Theorem 1 provides a convergence rate for Algorithm 1. Admittedly, the assumptions of Theorem 1 are somewhat restrictive; in particular, we require for all . However, this is necessary. Indeed, in general one can not expect to have (which would be required for the method to converge to ) for independently sampled sets of blocks unless for all . As mentioned, the issue is resolved in Section 7 using the SEGA trick Hanzely et al. (2018).

Theorem 1.

Suppose that Assumptions 12 hold. For Algorithm 1 with we have

As a consequence of Theorem 1, we can choose as small as and get, up to a constant factor, the same convergence rate as gradient descent, as described next.

Corollary 1.

Under the setting of Theorem 1 with , the iteration complexity666Number of iterations to reach accurate solution. of Algorithm 1 is .

3.5 Optimal block sizes

If we naively use coordinates as blocks, i.e. all blocks have size equal 1, the update will be very sparse and the efficient way to send it is by providing positions of nonzeros and the corresponding values. If, however, we partition into blocks of size approximately equal , then on average only one block will be updated by each worker. This means that it will be just enough for each worker to communicate the block number and its entries, which is twice less data sent than when using coordinates as blocks.

4 Variance Reduction

As the first extension of IBCD, we inject independent coordinate sampling into SAGA Defazio et al. (2014), resulting in a new method we cal ISAGA. We consider two different settings for ISAGA. The first one is standard distributed setup (1), where each is of the fine-sum form (3). The idea is to run SAGA with independent coordinate sampling locally on each worker, followed by aggregating the updates. However, as for IBCD, we require for all . The second setting is a shared data/memory setup; i.e., we assume that all workers have access to all functions from the finite sum. This allows us to drop Assumption 2.

Independent coordinate sampling is not limited to SAGA and can be similarly applied to other variance reduction techniques.

4.1 Distributed ISAGA

In this section we consider problem (1) with of the finite-sum structure (3). Just like SAGA, every machine remembers the freshest gradient information of all local functions (stored in arrays ), and updates them once a new gradient information is observed. Given that index is sampled on -th machine at iteration , the iterate update step within each machine is taken only on a sampled set of coordinates:

Above, stands for the average of variables on -th machine, i.e. it is a delayed estimate of .

Since the new gradient information is a set of partial derivatives of , we shall update


Lastly, the local results are aggregated. See Algorithm 5 in the supplementary for details.

The next result provides a convergence rate of distributed ISAGA.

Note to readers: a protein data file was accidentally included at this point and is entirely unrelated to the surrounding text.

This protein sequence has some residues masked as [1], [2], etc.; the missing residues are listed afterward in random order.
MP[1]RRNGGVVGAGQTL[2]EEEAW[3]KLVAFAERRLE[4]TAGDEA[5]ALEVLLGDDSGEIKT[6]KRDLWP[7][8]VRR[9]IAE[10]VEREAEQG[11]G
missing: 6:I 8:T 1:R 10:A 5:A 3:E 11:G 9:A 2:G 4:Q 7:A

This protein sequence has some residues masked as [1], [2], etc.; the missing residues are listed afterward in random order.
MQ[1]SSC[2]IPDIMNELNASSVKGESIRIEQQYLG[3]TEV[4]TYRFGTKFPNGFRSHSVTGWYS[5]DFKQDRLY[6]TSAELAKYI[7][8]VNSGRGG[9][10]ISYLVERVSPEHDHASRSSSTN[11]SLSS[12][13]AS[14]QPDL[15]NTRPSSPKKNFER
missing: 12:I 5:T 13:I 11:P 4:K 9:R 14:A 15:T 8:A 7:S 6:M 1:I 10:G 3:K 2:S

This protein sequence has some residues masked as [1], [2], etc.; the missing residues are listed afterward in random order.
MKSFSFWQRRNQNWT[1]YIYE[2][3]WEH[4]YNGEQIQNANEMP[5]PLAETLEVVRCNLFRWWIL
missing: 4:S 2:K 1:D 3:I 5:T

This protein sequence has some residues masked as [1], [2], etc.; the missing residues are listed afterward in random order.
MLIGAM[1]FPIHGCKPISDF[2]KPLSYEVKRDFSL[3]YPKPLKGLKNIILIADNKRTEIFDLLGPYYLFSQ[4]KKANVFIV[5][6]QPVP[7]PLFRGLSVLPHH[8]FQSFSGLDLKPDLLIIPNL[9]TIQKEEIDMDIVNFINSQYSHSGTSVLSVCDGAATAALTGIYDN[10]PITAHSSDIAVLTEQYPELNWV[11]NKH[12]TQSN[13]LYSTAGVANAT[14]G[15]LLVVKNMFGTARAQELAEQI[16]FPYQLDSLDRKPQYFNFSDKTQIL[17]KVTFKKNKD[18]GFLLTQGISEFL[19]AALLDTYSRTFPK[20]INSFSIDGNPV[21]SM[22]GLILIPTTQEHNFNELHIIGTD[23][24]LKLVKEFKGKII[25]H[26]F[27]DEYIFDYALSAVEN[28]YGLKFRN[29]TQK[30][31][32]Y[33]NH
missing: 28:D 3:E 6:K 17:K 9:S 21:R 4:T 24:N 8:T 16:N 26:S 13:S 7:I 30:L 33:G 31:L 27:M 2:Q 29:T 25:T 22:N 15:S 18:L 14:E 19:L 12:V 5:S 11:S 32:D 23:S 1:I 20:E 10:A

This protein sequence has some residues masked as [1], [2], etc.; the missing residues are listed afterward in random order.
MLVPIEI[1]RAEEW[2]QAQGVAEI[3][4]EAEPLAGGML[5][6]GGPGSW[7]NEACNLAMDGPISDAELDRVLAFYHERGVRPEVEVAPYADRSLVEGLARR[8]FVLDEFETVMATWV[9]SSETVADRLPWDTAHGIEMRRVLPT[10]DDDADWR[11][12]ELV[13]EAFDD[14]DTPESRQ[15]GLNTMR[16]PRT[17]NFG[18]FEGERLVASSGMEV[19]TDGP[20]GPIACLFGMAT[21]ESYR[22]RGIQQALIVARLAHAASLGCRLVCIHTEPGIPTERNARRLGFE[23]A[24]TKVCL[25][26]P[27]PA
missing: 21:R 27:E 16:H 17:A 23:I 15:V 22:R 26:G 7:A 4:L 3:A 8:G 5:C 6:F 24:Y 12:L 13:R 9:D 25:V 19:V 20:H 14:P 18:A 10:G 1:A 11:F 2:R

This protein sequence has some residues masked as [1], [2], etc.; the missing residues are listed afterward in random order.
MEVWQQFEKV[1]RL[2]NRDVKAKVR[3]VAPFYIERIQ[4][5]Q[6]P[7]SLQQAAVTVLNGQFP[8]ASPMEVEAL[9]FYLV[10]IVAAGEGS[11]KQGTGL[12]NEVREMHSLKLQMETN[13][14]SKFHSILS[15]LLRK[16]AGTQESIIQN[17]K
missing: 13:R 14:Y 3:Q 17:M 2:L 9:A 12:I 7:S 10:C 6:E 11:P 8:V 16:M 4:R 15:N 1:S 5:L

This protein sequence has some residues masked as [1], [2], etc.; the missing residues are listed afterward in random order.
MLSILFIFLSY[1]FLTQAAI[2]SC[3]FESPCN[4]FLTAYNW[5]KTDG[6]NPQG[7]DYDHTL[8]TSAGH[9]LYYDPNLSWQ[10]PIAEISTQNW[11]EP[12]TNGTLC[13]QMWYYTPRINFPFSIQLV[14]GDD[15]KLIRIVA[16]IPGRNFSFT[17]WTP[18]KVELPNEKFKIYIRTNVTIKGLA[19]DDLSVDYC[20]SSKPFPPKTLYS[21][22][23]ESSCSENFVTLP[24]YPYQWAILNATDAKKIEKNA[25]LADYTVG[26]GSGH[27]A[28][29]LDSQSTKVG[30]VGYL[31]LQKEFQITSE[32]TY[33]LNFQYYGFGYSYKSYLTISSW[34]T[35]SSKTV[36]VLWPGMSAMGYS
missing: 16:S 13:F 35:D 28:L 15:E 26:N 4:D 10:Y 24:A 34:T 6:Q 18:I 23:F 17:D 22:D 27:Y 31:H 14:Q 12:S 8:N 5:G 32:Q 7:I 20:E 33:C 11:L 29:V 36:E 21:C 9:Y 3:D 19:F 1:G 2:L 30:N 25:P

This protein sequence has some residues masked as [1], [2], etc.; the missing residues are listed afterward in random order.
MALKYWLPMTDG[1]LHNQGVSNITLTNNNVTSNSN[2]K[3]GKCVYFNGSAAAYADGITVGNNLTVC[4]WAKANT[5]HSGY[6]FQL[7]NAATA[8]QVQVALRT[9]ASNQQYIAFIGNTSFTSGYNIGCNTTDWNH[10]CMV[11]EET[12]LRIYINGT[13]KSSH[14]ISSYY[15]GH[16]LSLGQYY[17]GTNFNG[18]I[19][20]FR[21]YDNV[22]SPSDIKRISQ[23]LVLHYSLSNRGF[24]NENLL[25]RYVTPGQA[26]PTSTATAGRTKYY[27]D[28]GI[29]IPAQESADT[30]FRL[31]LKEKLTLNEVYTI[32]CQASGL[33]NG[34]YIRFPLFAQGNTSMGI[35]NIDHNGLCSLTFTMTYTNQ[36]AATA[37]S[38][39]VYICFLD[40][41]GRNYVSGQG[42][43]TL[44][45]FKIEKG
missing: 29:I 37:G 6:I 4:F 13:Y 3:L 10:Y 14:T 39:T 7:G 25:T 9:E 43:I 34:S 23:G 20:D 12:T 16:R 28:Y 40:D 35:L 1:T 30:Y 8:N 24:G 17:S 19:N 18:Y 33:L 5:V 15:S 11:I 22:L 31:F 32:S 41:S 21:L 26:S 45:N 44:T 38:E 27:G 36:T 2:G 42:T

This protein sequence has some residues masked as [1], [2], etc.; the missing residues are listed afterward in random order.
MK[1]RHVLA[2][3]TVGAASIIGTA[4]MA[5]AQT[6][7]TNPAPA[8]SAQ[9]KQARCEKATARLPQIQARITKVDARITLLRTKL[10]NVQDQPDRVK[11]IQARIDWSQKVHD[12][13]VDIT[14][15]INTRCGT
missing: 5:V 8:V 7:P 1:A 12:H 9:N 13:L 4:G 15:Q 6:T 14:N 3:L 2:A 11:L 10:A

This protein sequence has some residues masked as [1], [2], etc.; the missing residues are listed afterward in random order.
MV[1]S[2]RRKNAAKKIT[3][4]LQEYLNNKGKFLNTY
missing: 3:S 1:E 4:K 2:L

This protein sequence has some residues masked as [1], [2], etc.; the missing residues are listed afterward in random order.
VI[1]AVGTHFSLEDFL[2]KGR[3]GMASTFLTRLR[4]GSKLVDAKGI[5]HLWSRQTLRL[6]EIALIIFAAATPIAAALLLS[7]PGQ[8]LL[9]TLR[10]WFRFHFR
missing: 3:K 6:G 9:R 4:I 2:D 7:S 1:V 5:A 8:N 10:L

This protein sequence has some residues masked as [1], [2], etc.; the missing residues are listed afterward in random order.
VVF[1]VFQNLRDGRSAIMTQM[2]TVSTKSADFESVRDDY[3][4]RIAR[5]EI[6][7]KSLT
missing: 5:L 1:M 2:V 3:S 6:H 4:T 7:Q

Theorem 2.

Suppose that Assumptions 12 hold. If , for iterates of distributed ISAGA we have

where , and .

The choice yields a convergence rate which is, up to a constant factor, the same as convergence rate of original SAGA. Thus, distributed ISAGA enjoys the desired parallel linear scaling. Corollary 2 formalizes this claim.

Corollary 2.

Consider the setting from Theorem 2. Set and . Then , and the complexity of distributed ISAGA is .

4.2 Shared data ISAGA

We now present a different setup for ISAGA in which the requirement is not needed. Instead of (1), we rather solve the problem


with workers all of which have access to all data describing . Therefore, all workers can evaluate for any . Similarly to the distributed setup, in the shared data setup we remember the freshest gradients in arrays , and update them as


where is the index sampled at iteration by machine , and refers to all indices that were not sampled at iteration by any machine. The iterate updates within each machine are again taken only on a sampled set of coordinates:

Above, stands for the average of all , thus it is a delayed estimate of .

1:  Input: , partition of into blocks , ratio of blocks to be sampled , stepsize , # parallel units
2:  Set
3:  for  do
4:     Sample uniformly set of indices without replacement
5:     for  in parallel do
6:        Sample independently and uniformly a subset of blocks
9:     end for
10:     For set
13:  end for
Algorithm 2 ISAGA with shared data
Theorem 3.

Suppose that function is strongly convex and each is smooth and convex. If , then for iterates of Algorithm 2 we have

where , and .

As in Section 4.1, the choice yields a convergence rate which is, up to a constant factor, the same as the convergence rate of SAGA. Therefore, Algorithm 2 enjoys the desired parallel linear scaling, without the additional requirement of Assumption 2. Corollary 3 formalizes the claim.

Corollary 3.

Consider the setting from Theorem 3. Set and . Then , and the complexity of Algorithm 2 is .

5 Sgd

In this section, we apply independent sampling in a setup with a stochastic objective. In particular, we consider problem (1) where is given as an expectation; see (2). We assume we have access to a stochastic gradient oracle which, when queried at , outputs a random vector whose mean is : .

Our proposed algorithm—ISGD—evaluates a subset of stochastic partial derivatives for the local objective and takes a step in the given direction for each machine. Next, the results are averaged and followed by the next iteration. We stress that the coordinate blocks have to be sampled independently within each machine.

1:  Input: , partition of into blocks , ratio of blocks to be sampled , stepsize sequence , # parallel units